I hate Cablevision / a few great quotes on pensions & Social Security
I was looking around this morning for something that I felt passionate enough about to write on. After looking around for a while and not seeing anything that really caught my eye. Wham there is was. Cablevision (CVC). Man I hate Cablevision. Perhaps it stems from them charging me an arm and a leg for television for all of these years. Or perhaps it harkens back to when they deprived me and millions of other subscribers from our beloved New York Yankees for the bulk of a season years ago. I think that it mainly has to do with the fact that nepotism has turned what should be a cash cow into a laughingstock of a company.
Cablevision recently made a series of good moves by canning Isaiah Thomas, who in his post playing career has turned every single thing that he has touched into mush, as President and coach of the New York Knicks and replacing him with the well respected Donnie Walsh as President and the fairly successful Mike D'Antoni as coach. Furthermore, Barron's had a bullish write-up on the company this weekend. When I heard these pieces of news, I said to myself wow perhaps the world's absolutely worst CEO, James Dolan, may have done all of the damage that he can possibly do to a company that should be able to print money.
Well...maybe not. According to this morning's New York Times, Cablevision has offered $650 million to purchase a so so company in a dying industry...New York Newsday...from the Tribune Company (TXA) (see article: Cablevision Offer Baffles Wall Street (again)). What?!?! Newscorp (NWS) and Mort Zuckerman, the owner of the New York Daily News, bowed out of the bidding with final offers that were $70 million less than Cablevision's. And these are fairly successful news organizations people, not some newspaper rookie like CVC. Can anyone explain the logic of how overpaying for a so so newspaper benefits Cablevision's shareholders?
This offer comes on the heels of the company purchasing the "Sundance Channel" for a staggering $500 million! Has anyone out there ever even seen this channel? I know that I certainly haven't. James Dolan was recently quoted as saying something along the lines of shareholders pay him to grow the company...ahhhhhhhhh no they don't dummy. They pay you to spend their money WISELY and to enhance the value of their company, not destroy it with a string of idiotic decisions.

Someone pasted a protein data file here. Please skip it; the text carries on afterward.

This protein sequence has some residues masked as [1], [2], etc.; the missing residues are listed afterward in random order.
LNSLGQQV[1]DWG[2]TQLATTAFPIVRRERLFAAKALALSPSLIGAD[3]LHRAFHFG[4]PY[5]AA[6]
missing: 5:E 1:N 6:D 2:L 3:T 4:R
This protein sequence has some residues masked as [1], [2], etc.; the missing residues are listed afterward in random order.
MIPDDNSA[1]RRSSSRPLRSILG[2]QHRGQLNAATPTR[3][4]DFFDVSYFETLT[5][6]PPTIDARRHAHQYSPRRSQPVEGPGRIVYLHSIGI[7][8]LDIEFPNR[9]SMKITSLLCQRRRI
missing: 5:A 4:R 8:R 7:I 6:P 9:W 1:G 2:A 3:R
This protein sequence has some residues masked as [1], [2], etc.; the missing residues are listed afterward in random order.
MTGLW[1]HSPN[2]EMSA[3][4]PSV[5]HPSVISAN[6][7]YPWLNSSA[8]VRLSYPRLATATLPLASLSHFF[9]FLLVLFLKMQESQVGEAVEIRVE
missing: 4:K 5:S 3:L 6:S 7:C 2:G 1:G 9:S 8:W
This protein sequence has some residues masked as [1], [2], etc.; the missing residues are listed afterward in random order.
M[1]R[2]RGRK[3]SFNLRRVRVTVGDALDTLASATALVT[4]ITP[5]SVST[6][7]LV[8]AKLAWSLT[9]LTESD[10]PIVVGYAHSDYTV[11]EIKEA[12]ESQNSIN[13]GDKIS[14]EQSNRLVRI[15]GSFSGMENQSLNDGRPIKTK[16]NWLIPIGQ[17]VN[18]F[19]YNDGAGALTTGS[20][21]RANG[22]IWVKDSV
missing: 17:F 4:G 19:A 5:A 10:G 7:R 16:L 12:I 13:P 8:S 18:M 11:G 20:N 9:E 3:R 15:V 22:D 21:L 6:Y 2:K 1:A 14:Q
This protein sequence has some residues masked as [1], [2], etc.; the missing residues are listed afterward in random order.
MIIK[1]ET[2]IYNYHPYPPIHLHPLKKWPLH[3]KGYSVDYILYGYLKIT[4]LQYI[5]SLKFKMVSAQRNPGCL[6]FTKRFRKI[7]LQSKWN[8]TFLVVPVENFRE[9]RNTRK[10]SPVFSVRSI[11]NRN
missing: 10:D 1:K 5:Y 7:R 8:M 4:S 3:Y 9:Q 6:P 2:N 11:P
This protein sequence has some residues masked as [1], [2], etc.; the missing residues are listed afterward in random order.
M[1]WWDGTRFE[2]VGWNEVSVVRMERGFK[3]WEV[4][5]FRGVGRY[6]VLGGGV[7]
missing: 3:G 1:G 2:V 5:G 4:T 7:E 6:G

I know that this company's stock has been beaten down quite a bit and that its core cable business generates a tremendous amount of money, but for me no price is low enough as long as James Dolan is in charge. This guy has to be one of the absolute worse CEOs in the entire world. He has been milking me with overpriced cable television for years. I cannot wait until Verizon (VZ) Fios is available in my area so that I can show Cablevision what I think about their company and how it's run.
As I mentioned in a previous blog post. I recently purchased a new book called While America Aged by Roger Lowenstein. Here we have a legitimate author who has written highly successful books like When Genius Failed and Buffett, not some alarmist kook, sounding the alarm that the United States could be in for a world of pain if something is not done to repair its damaged pension and Social Security systems. I haven’t had a chance to read it yet, but here are a few great quotes that I was able to pull from it by just skimming it for a few minutes. You tell me if this sounds like a recipe for a strong U.S. dollar in the long run.
"America currently has approximately 38 million senior citizens....By the year 2030, it is projected that one in every five Americans will be over sixty-five."
"In the private sector, employers' pension funds are, cumulatively, an astounding $350 billion in debt."
"So many pension plans have gone bust already that the federal agency that insures pensions itself is in trouble. This agency, the Pension Benefit Guarantee Corporation, is responsible for the pensions of 1.3 million people whose plans have failed. Thanks to a spate of recent costly failures (ninety-four sponsors collapsed in 2006 alone), the PBGC is now $19 billion in the red, and could eventually require a tax-payer bailout."
"Even worse, the states and localities, which have promised pensions to millions of present and future retired policemen, teachers, clerical workers, and others, are hundreds of billions of dollars behind on their payments to state pension funds. This money is owed by the taxpayers - and under the state constitutions, the debts must be paid; pensions can never be defaulted upon. Thus the deficits will require a combination of layoffs, service cuts, and higher taxes in the majority of states for decades to come. In the case of some of the worst offenders, such as New Jersey, West Virginia, and Illinois, the cuts will likely be draconian. Thanks to their grossly underfunded pensions, these states are essentially insolvent"
"Currently there are 3.3 workers for each recipient of Social Security; by 2032 that ratio will drop by a third to 2.1 workers per each beneficiary."
No position in CVC in real life, short it in CAPS